Your Complete Guide to Car Interior Cleaning

By: // Updated: September 17, 2020

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A drive through the car wash can give your vehicle exterior a brilliant shine, but as a rideshare driver, you need a spotless interior to earn five-star ratings on every ride. Sticking to a complete car interior cleaning routine is the best way to impress riders and keep your car damage-free.

Your passengers spend the vast majority of their rideshare experience inside your car. While a small scratch on your car exterior may be left unnoticed, your riders are bound to spot dirty seats and floors once they get settled in. In order to give Uber and Lyft riders the quality of service they expect, you need to keep your entire car well-maintained at all times.

This guide will help you check the most important car interior cleaning tasks off your to-do list.

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Weekly Car Interior Cleaning Routine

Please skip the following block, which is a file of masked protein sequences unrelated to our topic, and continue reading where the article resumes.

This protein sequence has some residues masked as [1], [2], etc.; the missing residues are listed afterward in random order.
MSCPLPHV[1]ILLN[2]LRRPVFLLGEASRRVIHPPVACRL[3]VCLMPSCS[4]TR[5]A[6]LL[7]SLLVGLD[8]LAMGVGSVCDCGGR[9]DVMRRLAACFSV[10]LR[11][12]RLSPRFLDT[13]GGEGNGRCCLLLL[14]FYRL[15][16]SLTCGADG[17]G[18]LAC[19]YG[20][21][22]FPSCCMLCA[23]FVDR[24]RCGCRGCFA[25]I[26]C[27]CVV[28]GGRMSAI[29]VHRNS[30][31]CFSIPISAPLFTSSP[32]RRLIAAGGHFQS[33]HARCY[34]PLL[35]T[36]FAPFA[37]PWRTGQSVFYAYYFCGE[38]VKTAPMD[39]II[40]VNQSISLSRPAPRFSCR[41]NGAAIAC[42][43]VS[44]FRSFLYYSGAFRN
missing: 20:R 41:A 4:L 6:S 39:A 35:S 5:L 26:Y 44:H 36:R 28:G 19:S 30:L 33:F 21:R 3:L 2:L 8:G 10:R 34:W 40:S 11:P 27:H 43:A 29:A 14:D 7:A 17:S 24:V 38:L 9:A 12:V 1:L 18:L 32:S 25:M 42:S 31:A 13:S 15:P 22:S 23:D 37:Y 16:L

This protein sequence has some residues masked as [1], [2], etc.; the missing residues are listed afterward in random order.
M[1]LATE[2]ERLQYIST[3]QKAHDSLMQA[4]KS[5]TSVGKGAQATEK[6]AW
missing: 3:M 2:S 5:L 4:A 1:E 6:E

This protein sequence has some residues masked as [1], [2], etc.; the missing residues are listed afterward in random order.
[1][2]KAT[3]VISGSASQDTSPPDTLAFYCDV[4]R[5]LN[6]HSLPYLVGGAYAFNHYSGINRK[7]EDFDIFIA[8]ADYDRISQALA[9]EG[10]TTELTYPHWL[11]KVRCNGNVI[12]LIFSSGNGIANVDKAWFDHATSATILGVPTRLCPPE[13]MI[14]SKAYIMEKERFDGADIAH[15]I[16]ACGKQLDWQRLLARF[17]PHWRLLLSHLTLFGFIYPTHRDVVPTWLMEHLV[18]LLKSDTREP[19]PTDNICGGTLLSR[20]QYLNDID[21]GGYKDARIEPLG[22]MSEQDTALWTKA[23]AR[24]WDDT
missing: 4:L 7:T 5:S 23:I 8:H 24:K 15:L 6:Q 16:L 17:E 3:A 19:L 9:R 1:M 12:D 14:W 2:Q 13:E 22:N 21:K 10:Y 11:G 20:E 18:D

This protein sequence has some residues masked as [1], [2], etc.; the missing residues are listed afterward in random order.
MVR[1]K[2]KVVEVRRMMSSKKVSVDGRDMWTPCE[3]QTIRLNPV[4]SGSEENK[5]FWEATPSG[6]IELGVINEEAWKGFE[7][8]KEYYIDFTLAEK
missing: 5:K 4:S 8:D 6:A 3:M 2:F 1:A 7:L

A dirty vehicle interior is one of many things that will make your car ineligible for Lyft and Uber. Due to the heavy usage of your entire vehicle, you’ll need to stick to a weekly car cleaning routine to keep dirt, debris, and other unwanted contaminants away.

This section will guide you through the three preventative steps you can take once per week — or more, if you see a noticeable mess anywhere in your car.

1. Remove Trash

Remove trash when doing a car interior cleaning

The first step in your car interior cleaning routine should be taking out the trash. It’s as simple as it sounds. Make sure to toss any garbage your riders leave behind, checking in cup holders and storage areas for less noticeable items like gum wrappers.